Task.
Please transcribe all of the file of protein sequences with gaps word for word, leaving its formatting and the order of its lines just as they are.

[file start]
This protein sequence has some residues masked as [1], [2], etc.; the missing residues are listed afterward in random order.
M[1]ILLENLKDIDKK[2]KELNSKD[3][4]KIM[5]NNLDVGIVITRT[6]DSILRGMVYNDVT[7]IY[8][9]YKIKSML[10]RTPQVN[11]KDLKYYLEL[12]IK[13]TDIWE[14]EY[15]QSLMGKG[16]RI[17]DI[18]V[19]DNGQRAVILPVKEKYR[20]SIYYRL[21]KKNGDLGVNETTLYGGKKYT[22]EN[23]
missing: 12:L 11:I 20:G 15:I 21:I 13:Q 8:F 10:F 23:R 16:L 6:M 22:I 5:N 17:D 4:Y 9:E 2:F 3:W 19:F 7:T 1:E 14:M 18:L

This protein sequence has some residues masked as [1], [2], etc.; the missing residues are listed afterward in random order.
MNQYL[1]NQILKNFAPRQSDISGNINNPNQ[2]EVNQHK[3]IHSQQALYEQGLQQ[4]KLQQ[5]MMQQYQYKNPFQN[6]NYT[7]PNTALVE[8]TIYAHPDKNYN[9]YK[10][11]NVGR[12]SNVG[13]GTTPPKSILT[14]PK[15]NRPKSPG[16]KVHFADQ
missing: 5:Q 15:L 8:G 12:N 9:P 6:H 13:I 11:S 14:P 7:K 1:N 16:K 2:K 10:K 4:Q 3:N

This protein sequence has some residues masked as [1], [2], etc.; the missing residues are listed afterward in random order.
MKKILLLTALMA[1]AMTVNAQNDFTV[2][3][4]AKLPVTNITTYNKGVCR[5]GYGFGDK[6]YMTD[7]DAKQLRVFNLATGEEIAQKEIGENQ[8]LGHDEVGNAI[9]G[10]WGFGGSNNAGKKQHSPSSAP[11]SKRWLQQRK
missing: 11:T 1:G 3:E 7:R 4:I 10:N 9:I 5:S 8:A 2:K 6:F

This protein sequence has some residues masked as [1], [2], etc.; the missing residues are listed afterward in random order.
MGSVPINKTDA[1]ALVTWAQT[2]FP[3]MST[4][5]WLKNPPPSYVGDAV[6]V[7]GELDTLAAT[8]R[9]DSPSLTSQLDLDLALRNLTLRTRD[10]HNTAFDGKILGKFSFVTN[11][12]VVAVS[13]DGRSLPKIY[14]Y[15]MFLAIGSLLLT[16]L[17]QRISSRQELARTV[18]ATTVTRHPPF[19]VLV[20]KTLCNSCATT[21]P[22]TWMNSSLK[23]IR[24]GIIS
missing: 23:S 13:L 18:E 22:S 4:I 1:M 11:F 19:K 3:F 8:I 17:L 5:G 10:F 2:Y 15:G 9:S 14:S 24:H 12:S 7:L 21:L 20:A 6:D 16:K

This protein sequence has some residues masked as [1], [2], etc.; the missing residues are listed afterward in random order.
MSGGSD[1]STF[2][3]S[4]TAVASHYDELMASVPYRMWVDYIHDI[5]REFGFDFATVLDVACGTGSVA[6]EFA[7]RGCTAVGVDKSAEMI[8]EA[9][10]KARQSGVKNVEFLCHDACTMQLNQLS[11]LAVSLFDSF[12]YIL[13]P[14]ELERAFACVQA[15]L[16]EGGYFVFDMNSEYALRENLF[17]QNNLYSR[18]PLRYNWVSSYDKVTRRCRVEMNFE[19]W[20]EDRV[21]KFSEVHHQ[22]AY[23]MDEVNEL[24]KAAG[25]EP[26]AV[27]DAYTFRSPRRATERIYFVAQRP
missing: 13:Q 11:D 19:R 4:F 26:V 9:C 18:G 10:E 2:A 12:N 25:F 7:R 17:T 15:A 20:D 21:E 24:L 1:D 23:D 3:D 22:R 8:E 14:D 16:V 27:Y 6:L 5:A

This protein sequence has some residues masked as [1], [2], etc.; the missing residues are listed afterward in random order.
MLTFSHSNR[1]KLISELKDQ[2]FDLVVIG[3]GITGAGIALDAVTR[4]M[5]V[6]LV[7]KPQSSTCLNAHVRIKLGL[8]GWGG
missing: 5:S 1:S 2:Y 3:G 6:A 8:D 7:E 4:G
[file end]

This protein sequence has some residues masked as [1], [2], etc.; the missing residues are listed afterward in random order.
M[1]ILLENLKDIDKK[2]KELNSKD[3][4]KIM[5]NNLDVGIVITRT[6]DSILRGMVYNDVT[7]IY[8][9]YKIKSML[10]RTPQVN[11]KDLKYYLEL[12]IK[13]TDIWE[14]EY[15]QSLMGKG[16]RI[17]DI[18]V[19]DNGQRAVILPVKEKYR[20]SIYYRL[21]KKNGDLGVNETTLYGGKKYT[22]EN[23]
missing: 12:L 11:I 20:G 15:I 21:I 13:Q 8:F 10:F 23:R 16:L 6:M 22:I 5:N 17:D 4:Y 9:E 2:F 3:W 19:F 7:T 1:E 14:M 18:L

This protein sequence has some residues masked as [1], [2], etc.; the missing residues are listed afterward in random order.
MNQYL[1]NQILKNFAPRQSDISGNINNPNQ[2]EVNQHK[3]IHSQQALYEQGLQQ[4]KLQQ[5]MMQQYQYKNPFQN[6]NYT[7]PNTALVE[8]TIYAHPDKNYN[9]YK[10][11]NVGR[12]SNVG[13]GTTPPKSILT[14]PK[15]NRPKSPG[16]KVHFADQ
missing: 5:Q 15:L 8:G 12:N 9:P 6:H 13:I 11:S 14:P 7:K 1:N 16:K 2:K 10:K 4:Q 3:N

This protein sequence has some residues masked as [1], [2], etc.; the missing residues are listed afterward in random order.
MKKILLLTALMA[1]AMTVNAQNDFTV[2][3][4]AKLPVTNITTYNKGVCR[5]GYGFGDK[6]YMTD[7]DAKQLRVFNLATGEEIAQKEIGENQ[8]LGHDEVGNAI[9]G[10]WGFGGSNNAGKKQHSPSSAP[11]SKRWLQQRK
missing: 11:T 1:G 3:E 7:R 4:I 10:N 9:I 5:S 8:A 2:K 6:F

This protein sequence has some residues masked as [1], [2], etc.; the missing residues are listed afterward in random order.
MGSVPINKTDA[1]ALVTWAQT[2]FP[3]MST[4][5]WLKNPPPSYVGDAV[6]V[7]GELDTLAAT[8]R[9]DSPSLTSQLDLDLALRNLTLRTRD[10]HNTAFDGKILGKFSFVTN[11][12]VVAVS[13]DGRSLPKIY[14]Y[15]MFLAIGSLLLT[16]L[17]QRISSRQELARTV[18]ATTVTRHPPF[19]VLV[20]KTLCNSCATT[21]P[22]TWMNSSLK[23]IR[24]GIIS
missing: 23:S 13:L 18:E 22:S 4:I 1:M 11:F 19:K 3:F 8:I 17:L 5:G 10:F 2:Y 15:G 9:S 14:S 24:H 12:S 7:L 21:L 20:A 6:D 16:K

This protein sequence has some residues masked as [1], [2], etc.; the missing residues are listed afterward in random order.
MSGGSD[1]STF[2][3]S[4]TAVASHYDELMASVPYRMWVDYIHDI[5]REFGFDFATVLDVACGTGSVA[6]EFA[7]RGCTAVGVDKSAEMI[8]EA[9][10]KARQSGVKNVEFLCHDACTMQLNQLS[11]LAVSLFDSF[12]YIL[13]P[14]ELERAFACVQA[15]L[16]EGGYFVFDMNSEYALRENLF[17]QNNLYSR[18]PLRYNWVSSYDKVTRRCRVEMNFE[19]W[20]EDRV[21]KFSEVHHQ[22]AY[23]MDEVNEL[24]KAAG[25]EP[26]AV[27]DAYTFRSPRRATERIYFVAQRP
missing: 13:Q 11:D 19:R 4:F 26:V 9:C 18:G 10:E 2:A 12:N 25:F 7:R 17:T 15:A 20:D 21:E 24:L 1:D 23:D 3:D 22:R 8:E 14:D 16:V 27:Y 6:L 5:A

This protein sequence has some residues masked as [1], [2], etc.; the missing residues are listed afterward in random order.
MLTFSHSNR[1]KLISELKDQ[2]FDLVVIG[3]GITGAGIALDAVTR[4]M[5]V[6]LV[7]KPQSSTCLNAHVRIKLGL[8]GWGG
missing: 5:S 1:S 2:Y 3:G 6:A 8:D 7:E 4:G